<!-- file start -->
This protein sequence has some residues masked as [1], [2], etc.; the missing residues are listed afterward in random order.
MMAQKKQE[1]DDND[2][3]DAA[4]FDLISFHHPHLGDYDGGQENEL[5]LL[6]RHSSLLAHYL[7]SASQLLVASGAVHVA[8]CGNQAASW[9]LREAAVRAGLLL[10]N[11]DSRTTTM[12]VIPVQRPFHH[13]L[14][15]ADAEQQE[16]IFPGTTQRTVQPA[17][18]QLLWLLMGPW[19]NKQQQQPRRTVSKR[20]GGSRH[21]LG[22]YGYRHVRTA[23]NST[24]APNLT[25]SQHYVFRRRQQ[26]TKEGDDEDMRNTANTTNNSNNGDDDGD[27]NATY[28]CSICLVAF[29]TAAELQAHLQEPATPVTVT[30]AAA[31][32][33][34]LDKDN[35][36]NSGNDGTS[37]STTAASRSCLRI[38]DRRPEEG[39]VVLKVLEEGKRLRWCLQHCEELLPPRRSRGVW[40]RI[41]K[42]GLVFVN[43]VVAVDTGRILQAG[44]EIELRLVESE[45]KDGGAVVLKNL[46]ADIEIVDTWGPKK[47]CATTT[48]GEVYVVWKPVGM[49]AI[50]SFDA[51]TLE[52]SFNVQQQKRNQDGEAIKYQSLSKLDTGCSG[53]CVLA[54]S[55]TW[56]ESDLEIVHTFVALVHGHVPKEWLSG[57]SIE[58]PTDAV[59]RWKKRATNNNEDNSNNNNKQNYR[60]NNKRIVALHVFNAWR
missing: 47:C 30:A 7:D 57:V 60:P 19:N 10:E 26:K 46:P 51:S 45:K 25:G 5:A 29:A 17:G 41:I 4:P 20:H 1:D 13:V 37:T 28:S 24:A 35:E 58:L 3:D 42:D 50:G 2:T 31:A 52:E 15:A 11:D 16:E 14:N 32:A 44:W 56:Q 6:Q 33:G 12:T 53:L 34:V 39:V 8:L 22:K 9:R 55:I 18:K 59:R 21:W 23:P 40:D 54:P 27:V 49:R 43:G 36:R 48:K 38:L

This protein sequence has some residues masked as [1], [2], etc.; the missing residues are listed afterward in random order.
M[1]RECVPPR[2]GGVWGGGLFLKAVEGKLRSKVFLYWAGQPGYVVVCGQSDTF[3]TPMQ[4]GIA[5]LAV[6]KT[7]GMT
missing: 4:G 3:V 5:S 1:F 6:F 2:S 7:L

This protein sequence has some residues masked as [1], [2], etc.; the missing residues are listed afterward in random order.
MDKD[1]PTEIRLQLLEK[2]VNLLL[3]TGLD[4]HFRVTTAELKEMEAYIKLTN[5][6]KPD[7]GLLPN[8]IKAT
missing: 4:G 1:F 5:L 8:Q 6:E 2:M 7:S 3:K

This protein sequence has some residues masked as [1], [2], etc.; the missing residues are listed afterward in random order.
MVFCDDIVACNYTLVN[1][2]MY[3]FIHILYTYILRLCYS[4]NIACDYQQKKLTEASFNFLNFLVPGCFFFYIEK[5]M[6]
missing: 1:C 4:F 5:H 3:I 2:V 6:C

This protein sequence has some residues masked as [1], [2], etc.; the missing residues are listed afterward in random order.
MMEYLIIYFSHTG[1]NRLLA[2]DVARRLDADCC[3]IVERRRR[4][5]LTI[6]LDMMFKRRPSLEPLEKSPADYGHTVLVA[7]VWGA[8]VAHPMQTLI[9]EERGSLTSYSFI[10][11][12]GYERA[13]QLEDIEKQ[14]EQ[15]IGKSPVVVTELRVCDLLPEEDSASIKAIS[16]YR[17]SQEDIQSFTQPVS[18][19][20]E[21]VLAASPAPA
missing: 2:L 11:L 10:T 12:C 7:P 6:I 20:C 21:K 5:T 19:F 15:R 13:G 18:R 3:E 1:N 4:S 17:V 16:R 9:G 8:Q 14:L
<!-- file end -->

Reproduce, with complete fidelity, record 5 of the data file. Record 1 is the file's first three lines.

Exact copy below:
This protein sequence has some residues masked as [1], [2], etc.; the missing residues are listed afterward in random order.
MMEYLIIYFSHTG[1]NRLLA[2]DVARRLDADCC[3]IVERRRR[4][5]LTI[6]LDMMFKRRPSLEPLEKSPADYGHTVLVA[7]VWGA[8]VAHPMQTLI[9]EERGSLTSYSFI[10][11][12]GYERA[13]QLEDIEKQ[14]EQ[15]IGKSPVVVTELRVCDLLPEEDSASIKAIS[16]YR[17]SQEDIQSFTQPVS[18][19][20]E[21]VLAASPAPA
missing: 2:L 11:L 10:T 12:C 7:P 6:I 20:C 21:K 5:T 19:F 15:R 13:G 18:R 3:E 1:N 4:S 17:V 16:R 9:G 8:Q 14:L